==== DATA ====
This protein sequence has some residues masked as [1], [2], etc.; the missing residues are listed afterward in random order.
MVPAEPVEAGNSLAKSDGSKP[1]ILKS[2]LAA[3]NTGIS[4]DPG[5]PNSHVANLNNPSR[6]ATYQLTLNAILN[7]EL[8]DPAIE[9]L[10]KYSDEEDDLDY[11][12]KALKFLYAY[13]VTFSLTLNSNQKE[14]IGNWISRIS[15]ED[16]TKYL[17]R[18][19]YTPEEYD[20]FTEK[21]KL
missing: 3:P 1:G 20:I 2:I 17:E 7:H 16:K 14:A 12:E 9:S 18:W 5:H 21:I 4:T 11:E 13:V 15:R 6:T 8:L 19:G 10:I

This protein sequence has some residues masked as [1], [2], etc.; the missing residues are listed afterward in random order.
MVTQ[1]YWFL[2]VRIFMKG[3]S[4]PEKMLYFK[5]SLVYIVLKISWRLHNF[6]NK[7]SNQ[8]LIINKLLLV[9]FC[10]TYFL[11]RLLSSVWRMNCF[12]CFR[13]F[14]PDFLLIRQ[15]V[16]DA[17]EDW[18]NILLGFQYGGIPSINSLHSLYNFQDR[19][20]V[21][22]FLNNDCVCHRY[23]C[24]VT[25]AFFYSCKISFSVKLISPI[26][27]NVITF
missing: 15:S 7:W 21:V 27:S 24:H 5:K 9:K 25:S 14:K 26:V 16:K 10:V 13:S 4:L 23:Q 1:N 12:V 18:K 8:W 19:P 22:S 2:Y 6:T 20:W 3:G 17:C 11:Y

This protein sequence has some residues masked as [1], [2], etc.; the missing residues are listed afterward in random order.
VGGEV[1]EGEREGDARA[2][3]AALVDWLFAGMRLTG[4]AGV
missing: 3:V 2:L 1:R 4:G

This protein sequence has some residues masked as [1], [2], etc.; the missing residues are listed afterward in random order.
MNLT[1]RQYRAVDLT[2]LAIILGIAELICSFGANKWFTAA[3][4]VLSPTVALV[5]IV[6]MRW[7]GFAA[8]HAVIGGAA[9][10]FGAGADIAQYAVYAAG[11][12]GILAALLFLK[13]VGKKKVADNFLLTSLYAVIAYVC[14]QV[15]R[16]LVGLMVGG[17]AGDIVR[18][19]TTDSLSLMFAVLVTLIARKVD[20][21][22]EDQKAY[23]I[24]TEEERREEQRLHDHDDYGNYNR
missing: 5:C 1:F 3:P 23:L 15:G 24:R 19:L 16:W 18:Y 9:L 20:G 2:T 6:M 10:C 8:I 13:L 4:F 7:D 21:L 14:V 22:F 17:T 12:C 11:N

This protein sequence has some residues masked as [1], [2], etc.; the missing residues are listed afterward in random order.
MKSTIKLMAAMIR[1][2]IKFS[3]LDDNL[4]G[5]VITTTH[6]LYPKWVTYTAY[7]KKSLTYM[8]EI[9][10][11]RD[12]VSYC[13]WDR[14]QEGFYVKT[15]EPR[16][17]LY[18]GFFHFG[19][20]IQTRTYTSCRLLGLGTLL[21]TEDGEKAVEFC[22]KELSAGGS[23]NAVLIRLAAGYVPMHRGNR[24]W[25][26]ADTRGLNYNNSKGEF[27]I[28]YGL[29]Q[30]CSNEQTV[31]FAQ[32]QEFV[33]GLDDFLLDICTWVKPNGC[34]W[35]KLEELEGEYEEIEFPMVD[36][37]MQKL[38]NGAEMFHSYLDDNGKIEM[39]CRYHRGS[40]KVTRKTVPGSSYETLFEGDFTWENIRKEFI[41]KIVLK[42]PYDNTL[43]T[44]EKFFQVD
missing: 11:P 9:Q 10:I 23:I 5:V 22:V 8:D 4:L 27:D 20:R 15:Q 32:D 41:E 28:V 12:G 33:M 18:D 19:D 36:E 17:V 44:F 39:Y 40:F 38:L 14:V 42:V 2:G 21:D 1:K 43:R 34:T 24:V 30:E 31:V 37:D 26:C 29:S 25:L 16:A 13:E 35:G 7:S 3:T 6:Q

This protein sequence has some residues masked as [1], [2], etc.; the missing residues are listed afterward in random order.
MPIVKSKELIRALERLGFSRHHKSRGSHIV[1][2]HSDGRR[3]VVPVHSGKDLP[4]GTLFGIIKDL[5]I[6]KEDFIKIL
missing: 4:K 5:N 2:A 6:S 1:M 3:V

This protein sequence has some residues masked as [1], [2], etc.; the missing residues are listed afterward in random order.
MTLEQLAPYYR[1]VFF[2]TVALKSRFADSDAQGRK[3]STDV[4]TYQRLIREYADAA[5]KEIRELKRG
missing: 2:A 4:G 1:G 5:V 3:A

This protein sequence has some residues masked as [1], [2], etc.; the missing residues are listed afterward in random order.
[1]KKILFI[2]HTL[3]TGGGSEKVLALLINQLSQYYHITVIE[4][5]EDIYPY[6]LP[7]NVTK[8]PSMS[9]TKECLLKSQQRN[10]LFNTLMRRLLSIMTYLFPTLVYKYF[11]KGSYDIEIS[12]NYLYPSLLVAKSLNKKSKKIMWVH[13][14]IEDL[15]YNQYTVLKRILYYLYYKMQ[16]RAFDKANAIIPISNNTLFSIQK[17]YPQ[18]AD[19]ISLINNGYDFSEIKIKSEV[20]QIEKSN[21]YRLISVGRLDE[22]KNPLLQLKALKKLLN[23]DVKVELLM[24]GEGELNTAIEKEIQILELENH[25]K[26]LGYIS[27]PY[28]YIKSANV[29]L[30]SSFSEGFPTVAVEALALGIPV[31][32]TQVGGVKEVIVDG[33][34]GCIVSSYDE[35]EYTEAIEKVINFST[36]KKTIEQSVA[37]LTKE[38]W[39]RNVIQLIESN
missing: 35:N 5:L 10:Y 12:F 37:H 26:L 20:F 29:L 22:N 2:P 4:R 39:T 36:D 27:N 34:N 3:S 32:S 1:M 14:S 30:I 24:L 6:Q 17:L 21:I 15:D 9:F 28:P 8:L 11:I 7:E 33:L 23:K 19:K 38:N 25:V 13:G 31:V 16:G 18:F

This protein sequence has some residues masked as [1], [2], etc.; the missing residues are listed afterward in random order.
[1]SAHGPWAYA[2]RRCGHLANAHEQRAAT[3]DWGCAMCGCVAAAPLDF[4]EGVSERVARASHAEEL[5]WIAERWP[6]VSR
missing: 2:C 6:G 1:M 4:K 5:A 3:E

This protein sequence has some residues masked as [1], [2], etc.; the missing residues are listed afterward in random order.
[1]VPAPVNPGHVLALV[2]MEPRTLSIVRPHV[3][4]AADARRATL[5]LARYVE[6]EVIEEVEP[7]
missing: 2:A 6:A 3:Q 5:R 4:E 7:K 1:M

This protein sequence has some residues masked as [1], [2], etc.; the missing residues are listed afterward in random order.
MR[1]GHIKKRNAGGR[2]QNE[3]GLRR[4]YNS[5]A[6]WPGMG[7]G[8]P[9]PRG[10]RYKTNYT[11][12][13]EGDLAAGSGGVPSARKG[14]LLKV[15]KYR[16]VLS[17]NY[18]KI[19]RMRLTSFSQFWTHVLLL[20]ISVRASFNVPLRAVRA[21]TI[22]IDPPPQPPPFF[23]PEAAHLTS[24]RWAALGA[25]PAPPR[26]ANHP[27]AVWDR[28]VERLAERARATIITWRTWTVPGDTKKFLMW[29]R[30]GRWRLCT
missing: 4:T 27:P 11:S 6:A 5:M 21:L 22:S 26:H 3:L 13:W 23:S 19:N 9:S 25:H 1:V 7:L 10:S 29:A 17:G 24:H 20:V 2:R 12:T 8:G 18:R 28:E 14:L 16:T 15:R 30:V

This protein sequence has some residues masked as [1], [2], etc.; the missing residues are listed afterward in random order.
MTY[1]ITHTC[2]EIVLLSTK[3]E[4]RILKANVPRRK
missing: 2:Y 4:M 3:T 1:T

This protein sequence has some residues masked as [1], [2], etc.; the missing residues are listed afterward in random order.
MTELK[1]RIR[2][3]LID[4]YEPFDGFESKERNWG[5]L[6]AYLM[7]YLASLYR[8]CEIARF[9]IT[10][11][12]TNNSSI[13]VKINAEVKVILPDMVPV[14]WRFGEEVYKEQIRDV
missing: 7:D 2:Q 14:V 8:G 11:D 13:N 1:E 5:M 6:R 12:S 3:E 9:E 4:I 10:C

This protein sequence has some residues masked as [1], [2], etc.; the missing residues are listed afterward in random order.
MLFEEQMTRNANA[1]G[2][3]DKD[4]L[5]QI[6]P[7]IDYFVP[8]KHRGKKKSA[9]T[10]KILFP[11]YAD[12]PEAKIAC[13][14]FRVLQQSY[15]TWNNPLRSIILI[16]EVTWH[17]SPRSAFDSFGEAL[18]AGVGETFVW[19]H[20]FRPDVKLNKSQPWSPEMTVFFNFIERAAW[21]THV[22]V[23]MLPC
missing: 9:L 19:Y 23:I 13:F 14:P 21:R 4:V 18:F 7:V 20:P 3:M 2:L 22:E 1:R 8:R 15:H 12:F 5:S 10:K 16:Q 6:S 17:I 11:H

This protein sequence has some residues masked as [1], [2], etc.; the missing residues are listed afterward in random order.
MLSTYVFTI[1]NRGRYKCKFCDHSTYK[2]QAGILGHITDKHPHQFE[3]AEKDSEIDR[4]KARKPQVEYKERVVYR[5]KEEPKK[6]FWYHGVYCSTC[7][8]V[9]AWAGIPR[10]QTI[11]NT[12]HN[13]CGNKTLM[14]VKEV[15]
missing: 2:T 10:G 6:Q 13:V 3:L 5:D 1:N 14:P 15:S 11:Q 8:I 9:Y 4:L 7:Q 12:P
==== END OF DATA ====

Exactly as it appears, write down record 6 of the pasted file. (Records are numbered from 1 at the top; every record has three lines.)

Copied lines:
This protein sequence has some residues masked as [1], [2], etc.; the missing residues are listed afterward in random order.
MPIVKSKELIRALERLGFSRHHKSRGSHIV[1][2]HSDGRR[3]VVPVHSGKDLP[4]GTLFGIIKDL[5]I[6]KEDFIKIL
missing: 4:K 5:N 2:A 6:S 1:M 3:V